What You Need:
What You Do:
- Before leaping straight into the fun stuff, review what a debate is with your child. Ask her what he knows about a debate.
- Explain that most debates have a similar structure. There is an opening presentation, rebuttal, response and closing summary. Basically, this just means that both sides state their opinion before taking turns giving reasons why they believe their opponent is incorrect.
- Most debates have a pretty strict time limit as well. You don't have to follow any of the limits set by official presidential debates, but you should still come up with a time that both you and your child are comfortable with. Keep it short -- if you only have a minute or two to state your case, it makes the challenge even harder.
- Now you can dive into the fun stuff: topic choosing. Brainstorm topics that fit two criteria: (1) The topic should have two clearly defined sides. Either of the sides could be right, but neither of them should be a provable fact. For example, don't pick a topic like "It rained today vs. It didn't rain today." (2) The topic should be about something that, at the least, your child cares about. Ideally, you want to find a topic that both of you are interested in, or maybe one that you guys have already unofficially "debated" over before.
- Having trouble coming up with a topic? Take a look at the list of potential topics listed at the bottom of this activity. Remember, the more passionate each of you feel about the subject, the better.
- Once you pick a topic, flip a coin to decide who's going to be pro and who will be con.That's right -- you won't necessarily be arguing for the side you want to be debating for.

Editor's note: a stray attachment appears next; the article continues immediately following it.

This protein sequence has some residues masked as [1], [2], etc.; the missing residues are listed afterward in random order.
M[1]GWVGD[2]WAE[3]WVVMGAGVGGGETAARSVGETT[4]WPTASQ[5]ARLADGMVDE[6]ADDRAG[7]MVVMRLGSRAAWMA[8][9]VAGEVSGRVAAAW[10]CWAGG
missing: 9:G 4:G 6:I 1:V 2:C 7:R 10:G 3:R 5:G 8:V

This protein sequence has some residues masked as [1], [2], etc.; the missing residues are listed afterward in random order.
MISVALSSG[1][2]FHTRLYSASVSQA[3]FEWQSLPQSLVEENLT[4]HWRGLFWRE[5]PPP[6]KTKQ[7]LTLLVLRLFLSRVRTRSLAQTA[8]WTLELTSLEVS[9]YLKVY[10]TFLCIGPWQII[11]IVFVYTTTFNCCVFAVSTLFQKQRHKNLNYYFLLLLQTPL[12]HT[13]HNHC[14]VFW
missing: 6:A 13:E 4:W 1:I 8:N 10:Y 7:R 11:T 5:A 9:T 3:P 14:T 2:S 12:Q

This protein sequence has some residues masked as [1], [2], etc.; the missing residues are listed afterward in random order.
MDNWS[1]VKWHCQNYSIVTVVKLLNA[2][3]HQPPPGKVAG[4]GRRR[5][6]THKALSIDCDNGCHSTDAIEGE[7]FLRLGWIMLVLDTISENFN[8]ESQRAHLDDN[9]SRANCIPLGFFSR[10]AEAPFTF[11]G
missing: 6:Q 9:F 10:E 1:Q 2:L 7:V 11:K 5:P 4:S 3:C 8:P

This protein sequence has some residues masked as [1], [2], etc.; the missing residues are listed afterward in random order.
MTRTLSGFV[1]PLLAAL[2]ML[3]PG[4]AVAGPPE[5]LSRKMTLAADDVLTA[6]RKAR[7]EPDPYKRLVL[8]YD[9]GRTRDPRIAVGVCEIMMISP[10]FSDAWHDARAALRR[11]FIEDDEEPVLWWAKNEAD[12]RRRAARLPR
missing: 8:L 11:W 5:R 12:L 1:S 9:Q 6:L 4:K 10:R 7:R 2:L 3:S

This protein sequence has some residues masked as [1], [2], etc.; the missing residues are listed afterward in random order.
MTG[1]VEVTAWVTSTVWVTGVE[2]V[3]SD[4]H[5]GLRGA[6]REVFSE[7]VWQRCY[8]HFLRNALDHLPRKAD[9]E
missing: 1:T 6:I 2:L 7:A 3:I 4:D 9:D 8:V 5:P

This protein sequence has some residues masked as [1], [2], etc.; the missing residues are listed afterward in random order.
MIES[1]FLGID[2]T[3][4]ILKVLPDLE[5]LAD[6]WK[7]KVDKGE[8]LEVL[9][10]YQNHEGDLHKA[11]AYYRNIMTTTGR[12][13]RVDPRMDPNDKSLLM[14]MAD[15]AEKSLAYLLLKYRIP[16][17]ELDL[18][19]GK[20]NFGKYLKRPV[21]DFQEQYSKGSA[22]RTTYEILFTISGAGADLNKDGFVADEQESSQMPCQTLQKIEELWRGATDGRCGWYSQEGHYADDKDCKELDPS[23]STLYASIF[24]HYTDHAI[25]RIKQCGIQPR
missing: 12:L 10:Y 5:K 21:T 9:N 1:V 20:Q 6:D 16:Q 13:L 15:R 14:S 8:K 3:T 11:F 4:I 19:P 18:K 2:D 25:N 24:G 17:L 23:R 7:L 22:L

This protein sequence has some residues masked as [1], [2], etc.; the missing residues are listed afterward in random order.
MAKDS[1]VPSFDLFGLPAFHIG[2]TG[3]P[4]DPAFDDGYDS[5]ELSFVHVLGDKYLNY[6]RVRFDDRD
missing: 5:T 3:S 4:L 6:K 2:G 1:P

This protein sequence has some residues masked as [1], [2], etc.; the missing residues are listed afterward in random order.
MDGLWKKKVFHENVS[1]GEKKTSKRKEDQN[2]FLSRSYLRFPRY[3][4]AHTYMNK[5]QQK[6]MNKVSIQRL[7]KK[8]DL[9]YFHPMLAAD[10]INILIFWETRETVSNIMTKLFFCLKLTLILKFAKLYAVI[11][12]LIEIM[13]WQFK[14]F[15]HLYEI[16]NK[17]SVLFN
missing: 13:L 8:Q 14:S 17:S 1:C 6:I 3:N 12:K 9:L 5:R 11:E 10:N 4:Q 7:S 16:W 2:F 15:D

- Take some time to prepare separately. Encourage your child to write down some of the points he wants to make.
- Set the timer and start your debate. If you have another friend or family member nearby, recruit them to be the debate moderator. The debate moderator simply watches the timer, and makes sure no one goes over time or interrupts. However, you don't need a moderator. Just make sure one of you is keeping an eye on the timer.
- After your run out of time for your opening presentation, rebuttal, response, and closing summary, assess the debate's success with your child. This shouldn't be framed as who was the winner and who was the loser. Talk about what each of your best points were and how each of you could have argued better.
- Still have some debate gas left in the tank? Try switching sides!
Next time there's a family conflict in your house, why not trying solving it with a debate? Debates are a great way to teach kids -- and even adults -- how to respect each others' differing opinions.
Potential Debate Topics
- Every member of the family should do an equal amount of chores.
- Kids should get weekly allowances.
- Teachers should be required to wear uniforms.
- Every kid should have a pet.
- All kids should read The Hunger Games.
- Teachers should assign homework every day.
- Teachers should assign homework over holiday breaks.
- Kids should be allowed to go to the mall unsupervised.
- Books are better than television.
- People should read every day.